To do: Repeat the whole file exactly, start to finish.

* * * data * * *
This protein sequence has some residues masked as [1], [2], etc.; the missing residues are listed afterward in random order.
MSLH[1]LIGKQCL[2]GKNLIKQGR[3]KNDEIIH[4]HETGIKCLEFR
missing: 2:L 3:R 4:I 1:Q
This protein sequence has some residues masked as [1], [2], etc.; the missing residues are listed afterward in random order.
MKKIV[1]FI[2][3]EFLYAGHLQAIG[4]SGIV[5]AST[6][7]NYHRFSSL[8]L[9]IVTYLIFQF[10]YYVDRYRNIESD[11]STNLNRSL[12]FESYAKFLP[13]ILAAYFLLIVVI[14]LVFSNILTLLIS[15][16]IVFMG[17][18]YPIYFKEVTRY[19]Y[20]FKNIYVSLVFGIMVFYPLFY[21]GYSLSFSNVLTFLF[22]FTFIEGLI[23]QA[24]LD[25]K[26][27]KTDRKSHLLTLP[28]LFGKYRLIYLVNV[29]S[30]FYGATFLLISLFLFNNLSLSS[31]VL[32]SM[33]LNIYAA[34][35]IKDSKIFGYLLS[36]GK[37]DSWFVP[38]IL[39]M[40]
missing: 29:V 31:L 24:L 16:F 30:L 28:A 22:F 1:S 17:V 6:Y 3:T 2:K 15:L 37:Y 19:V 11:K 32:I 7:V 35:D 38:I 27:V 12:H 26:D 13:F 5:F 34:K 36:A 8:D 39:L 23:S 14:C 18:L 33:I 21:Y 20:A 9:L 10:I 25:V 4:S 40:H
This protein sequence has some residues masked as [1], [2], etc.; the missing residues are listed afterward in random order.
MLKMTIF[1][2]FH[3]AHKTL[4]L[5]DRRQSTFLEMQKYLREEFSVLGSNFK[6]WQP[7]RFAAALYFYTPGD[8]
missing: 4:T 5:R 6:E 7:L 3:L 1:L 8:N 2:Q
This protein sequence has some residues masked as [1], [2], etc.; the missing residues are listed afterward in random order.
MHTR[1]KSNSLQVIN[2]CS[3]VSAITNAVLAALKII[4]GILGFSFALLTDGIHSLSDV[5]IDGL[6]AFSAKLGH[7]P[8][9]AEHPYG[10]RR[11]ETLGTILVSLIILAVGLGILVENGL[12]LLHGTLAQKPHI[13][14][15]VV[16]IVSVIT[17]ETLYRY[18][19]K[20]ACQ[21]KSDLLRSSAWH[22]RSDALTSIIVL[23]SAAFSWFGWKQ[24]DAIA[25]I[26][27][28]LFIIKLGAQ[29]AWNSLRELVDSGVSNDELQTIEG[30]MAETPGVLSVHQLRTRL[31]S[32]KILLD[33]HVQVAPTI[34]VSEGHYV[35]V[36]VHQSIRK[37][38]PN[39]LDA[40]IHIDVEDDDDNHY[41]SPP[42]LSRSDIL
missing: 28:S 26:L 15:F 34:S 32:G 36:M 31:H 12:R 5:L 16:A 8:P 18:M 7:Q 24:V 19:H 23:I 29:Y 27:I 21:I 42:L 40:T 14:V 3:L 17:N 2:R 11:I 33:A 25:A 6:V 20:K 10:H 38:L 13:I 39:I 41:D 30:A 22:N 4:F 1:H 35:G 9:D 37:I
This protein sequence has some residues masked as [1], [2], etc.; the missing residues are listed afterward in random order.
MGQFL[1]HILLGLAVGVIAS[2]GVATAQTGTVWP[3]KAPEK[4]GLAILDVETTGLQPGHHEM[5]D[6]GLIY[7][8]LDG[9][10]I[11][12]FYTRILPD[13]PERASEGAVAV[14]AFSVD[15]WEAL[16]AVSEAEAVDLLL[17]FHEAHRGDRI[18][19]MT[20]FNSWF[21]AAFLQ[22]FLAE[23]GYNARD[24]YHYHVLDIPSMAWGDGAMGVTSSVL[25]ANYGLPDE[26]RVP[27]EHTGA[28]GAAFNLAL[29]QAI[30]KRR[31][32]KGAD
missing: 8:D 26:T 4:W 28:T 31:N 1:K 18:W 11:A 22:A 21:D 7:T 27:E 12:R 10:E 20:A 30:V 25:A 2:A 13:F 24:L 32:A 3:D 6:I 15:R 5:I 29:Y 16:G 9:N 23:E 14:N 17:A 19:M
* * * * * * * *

This protein sequence has some residues masked as [1], [2], etc.; the missing residues are listed afterward in random order.
MSLH[1]LIGKQCL[2]GKNLIKQGR[3]KNDEIIH[4]HETGIKCLEFR
missing: 2:L 3:R 4:I 1:Q
This protein sequence has some residues masked as [1], [2], etc.; the missing residues are listed afterward in random order.
MKKIV[1]FI[2][3]EFLYAGHLQAIG[4]SGIV[5]AST[6][7]NYHRFSSL[8]L[9]IVTYLIFQF[10]YYVDRYRNIESD[11]STNLNRSL[12]FESYAKFLP[13]ILAAYFLLIVVI[14]LVFSNILTLLIS[15][16]IVFMG[17][18]YPIYFKEVTRY[19]Y[20]FKNIYVSLVFGIMVFYPLFY[21]GYSLSFSNVLTFLF[22]FTFIEGLI[23]QA[24]LD[25]K[26][27]KTDRKSHLLTLP[28]LFGKYRLIYLVNV[29]S[30]FYGATFLLISLFLFNNLSLSS[31]VL[32]SM[33]LNIYAA[34][35]IKDSKIFGYLLS[36]GK[37]DSWFVP[38]IL[39]M[40]
missing: 29:V 31:L 24:L 16:F 30:L 28:A 22:F 1:S 17:V 6:Y 3:T 2:K 15:L 37:Y 19:V 11:K 32:I 7:V 35:D 38:I 27:V 12:H 26:D 13:F 5:F 34:K 36:A 8:D 39:L 23:S 14:C 18:L 33:I 21:Y 20:A 9:L 10:I 25:V 4:S 40:H
This protein sequence has some residues masked as [1], [2], etc.; the missing residues are listed afterward in random order.
MLKMTIF[1][2]FH[3]AHKTL[4]L[5]DRRQSTFLEMQKYLREEFSVLGSNFK[6]WQP[7]RFAAALYFYTPGD[8]
missing: 4:T 5:R 6:E 7:L 3:L 1:L 8:N 2:Q
This protein sequence has some residues masked as [1], [2], etc.; the missing residues are listed afterward in random order.
MHTR[1]KSNSLQVIN[2]CS[3]VSAITNAVLAALKII[4]GILGFSFALLTDGIHSLSDV[5]IDGL[6]AFSAKLGH[7]P[8][9]AEHPYG[10]RR[11]ETLGTILVSLIILAVGLGILVENGL[12]LLHGTLAQKPHI[13][14][15]VV[16]IVSVIT[17]ETLYRY[18][19]K[20]ACQ[21]KSDLLRSSAWH[22]RSDALTSIIVL[23]SAAFSWFGWKQ[24]DAIA[25]I[26][27][28]LFIIKLGAQ[29]AWNSLRELVDSGVSNDELQTIEG[30]MAETPGVLSVHQLRTRL[31]S[32]KILLD[33]HVQVAPTI[34]VSEGHYV[35]V[36]VHQSIRK[37][38]PN[39]LDA[40]IHIDVEDDDDNHY[41]SPP[42]LSRSDIL
missing: 28:S 26:L 15:F 34:S 32:G 36:M 31:H 12:R 5:L 16:A 8:P 18:M 7:Q 24:V 19:H 23:I 29:Y 27:I 21:I 42:L 40:T 14:V 3:L 17:N 2:R 11:I 33:A 25:A 6:V 20:K 10:H 38:L 13:I 39:I 41:D 30:A 22:N 4:F 1:H 35:G 9:D 37:I
This protein sequence has some residues masked as [1], [2], etc.; the missing residues are listed afterward in random order.
MGQFL[1]HILLGLAVGVIAS[2]GVATAQTGTVWP[3]KAPEK[4]GLAILDVETTGLQPGHHEM[5]D[6]GLIY[7][8]LDG[9][10]I[11][12]FYTRILPD[13]PERASEGAVAV[14]AFSVD[15]WEAL[16]AVSEAEAVDLLL[17]FHEAHRGDRI[18][19]MT[20]FNSWF[21]AAFLQ[22]FLAE[23]GYNARD[24]YHYHVLDIPSMAWGDGAMGVTSSVL[25]ANYGLPDE[26]RVP[27]EHTGA[28]GAAFNLAL[29]QAI[30]KRR[31][32]KGAD
missing: 8:D 26:T 4:W 28:T 31:N 1:K 18:W 11:A 22:A 21:D 7:T 27:E 12:R 10:E 20:A 30:V 25:A 2:A 13:F 24:L 32:A 3:D 6:I 15:R 5:I 29:Y 16:G 9:N 23:E 14:N 17:A 19:M